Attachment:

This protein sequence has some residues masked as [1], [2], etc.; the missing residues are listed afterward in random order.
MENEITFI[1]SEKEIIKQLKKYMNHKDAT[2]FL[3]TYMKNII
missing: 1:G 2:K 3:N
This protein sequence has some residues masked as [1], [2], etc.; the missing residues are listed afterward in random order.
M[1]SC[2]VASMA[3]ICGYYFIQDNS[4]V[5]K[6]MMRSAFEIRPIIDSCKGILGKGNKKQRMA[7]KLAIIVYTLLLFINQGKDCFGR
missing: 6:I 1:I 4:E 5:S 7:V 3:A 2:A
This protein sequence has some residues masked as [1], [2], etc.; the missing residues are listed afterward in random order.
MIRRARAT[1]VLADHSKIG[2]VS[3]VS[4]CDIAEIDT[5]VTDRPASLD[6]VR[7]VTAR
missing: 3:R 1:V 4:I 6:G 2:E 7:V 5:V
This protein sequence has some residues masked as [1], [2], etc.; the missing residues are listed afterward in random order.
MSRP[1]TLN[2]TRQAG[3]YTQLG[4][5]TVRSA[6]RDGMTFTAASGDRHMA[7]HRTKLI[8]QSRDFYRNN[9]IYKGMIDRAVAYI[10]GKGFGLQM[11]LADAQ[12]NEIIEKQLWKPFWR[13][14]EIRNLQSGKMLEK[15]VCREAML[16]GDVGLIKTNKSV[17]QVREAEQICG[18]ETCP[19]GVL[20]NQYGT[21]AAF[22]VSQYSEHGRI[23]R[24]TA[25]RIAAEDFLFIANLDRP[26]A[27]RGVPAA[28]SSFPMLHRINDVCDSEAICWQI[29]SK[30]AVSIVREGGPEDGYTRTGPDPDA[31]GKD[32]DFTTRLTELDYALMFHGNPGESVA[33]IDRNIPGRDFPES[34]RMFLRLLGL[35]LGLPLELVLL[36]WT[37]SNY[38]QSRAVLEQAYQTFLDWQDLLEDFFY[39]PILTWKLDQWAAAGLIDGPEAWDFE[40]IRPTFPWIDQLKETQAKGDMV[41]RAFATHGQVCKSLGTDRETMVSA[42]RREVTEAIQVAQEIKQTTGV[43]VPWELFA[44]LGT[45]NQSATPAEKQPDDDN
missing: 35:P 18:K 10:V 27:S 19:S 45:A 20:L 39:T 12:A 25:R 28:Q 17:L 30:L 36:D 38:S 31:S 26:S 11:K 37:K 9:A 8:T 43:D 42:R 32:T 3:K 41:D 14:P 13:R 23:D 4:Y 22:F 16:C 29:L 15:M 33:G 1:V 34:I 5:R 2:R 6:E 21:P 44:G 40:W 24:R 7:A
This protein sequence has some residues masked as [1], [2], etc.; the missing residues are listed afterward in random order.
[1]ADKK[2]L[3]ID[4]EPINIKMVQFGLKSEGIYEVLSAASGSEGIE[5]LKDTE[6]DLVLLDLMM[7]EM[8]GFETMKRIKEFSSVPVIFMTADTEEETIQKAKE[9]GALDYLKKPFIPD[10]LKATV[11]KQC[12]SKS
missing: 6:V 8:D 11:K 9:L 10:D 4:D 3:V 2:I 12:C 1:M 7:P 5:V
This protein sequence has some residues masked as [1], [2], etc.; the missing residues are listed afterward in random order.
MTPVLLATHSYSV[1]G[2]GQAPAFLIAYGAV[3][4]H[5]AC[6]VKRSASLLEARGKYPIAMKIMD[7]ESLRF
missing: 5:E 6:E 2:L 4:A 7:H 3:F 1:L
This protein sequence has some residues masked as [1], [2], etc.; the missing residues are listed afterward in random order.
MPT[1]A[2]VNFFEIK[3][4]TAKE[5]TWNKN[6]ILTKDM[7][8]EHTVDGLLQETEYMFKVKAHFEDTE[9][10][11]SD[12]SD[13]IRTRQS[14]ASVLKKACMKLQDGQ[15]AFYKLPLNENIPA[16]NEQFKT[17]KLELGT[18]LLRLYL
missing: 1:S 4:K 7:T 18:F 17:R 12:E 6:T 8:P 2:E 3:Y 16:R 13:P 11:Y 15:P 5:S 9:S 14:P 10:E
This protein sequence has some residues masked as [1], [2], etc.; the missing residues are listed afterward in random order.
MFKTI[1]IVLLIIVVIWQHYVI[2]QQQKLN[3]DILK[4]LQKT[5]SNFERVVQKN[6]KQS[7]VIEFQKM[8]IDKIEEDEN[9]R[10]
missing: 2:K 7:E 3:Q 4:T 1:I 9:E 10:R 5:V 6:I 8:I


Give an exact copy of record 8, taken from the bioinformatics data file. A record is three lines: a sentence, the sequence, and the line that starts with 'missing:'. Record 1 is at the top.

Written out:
This protein sequence has some residues masked as [1], [2], etc.; the missing residues are listed afterward in random order.
MFKTI[1]IVLLIIVVIWQHYVI[2]QQQKLN[3]DILK[4]LQKT[5]SNFERVVQKN[6]KQS[7]VIEFQKM[8]IDKIEEDEN[9]R[10]
missing: 2:K 7:E 3:Q 4:T 1:I 9:E 10:R 5:V 6:I 8:I